Graduate Students Hopeful After Reported Elimination Of Tuition Waiver Tax - Higher Education
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Graduate Students Hopeful After Reported Elimination Of Tuition Waiver Tax


Graduate students across the country breathed a cautious sigh of relief as various reports indicated this week that the newly negotiated GOP tax bill will exclude the tax on graduate student tuition waivers.

After several weeks of protest, it appears that graduate students have prevented this blow to their already meager incomes. Opponents of the tax had highlighted the disproportionate impact it would have on disadvantaged student populations.

“I’m definitely really relieved that grad student activism was able to get enough attention that Congress recognized the problematic nature of the tax code because it would have far reaching implications for American industry and services,” said Kathleen Farley, a Ph.D. student and a member of the graduate student union’s steering committee at Rutgers University. “Had this tax bill gone in with this provision, graduate education would have been severely restricted to people who are extremely wealthy and predominantly White.”

The elimination of this tax was reported by various outlets including Bloomberg and The Wall Street Journal on Wednesday. Although the removal of the provision has not been made official, lawmakers like Senators Mike Rounds, R- S.D., and Steve Daines, R-Mont., have said it would be struck from the final bill.

The provision would have categorized tuition waivers as income, more than tripling the taxable earnings of some doctoral students. The swift reaction to the proposals in the House bill reached a pinnacle when student protestors gathered outside House Speaker Paul Ryan’s Washington office last week. The demonstration resulted in eight arrests.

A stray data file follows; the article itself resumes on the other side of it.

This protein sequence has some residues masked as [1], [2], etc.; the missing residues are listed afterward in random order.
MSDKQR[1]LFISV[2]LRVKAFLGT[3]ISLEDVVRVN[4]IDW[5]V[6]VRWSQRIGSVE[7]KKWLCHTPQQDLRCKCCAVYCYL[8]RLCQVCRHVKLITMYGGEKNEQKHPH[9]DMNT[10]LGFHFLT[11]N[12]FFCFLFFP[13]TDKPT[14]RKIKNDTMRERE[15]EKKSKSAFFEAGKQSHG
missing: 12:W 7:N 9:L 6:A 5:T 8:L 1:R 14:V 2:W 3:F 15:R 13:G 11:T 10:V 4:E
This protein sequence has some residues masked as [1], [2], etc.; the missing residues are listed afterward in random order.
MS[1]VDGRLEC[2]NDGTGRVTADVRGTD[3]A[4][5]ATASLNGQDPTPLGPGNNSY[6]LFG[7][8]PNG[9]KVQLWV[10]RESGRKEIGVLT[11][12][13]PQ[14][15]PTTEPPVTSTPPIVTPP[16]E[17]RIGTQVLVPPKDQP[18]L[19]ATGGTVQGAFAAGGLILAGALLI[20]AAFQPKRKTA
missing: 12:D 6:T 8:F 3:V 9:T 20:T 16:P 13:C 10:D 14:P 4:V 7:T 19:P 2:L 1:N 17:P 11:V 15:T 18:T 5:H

“I think that type of protest can be powerful. The implications of the legislation are no longer abstract,” said Daniel Blake, a Ph.D. student at the University of Pennsylvania’s Graduate School of Education. “If tuition waivers are counted as taxable income, more students would be living in poverty or forced to leave their programs.”

Farley said the national response was effective in garnering attention to this issue. In late November, graduate students across the country participated in a walkout to protest the House bill.

“No one anticipated that mobilization occurring,” she said. “Especially because the schools that mobilized do not have unions or are attempting to get unions.”

But for some students, this reversal is a superficial solution to a systemic problem. Blake, who self-published an essay online criticizing the bills, argued that while the removal of the provision is a step in the right direction, Republican legislators have indicated a deep hostility toward education in favor of the GOP’s wealthy backers.

“It’s a relief that it’s not going to be included, but I think the fact that it was originally included shows that anything is fair game in terms of trying to get support from their base,” he said. “I’m still cynical about Congress in general.”

Joseph Hong can be reached at

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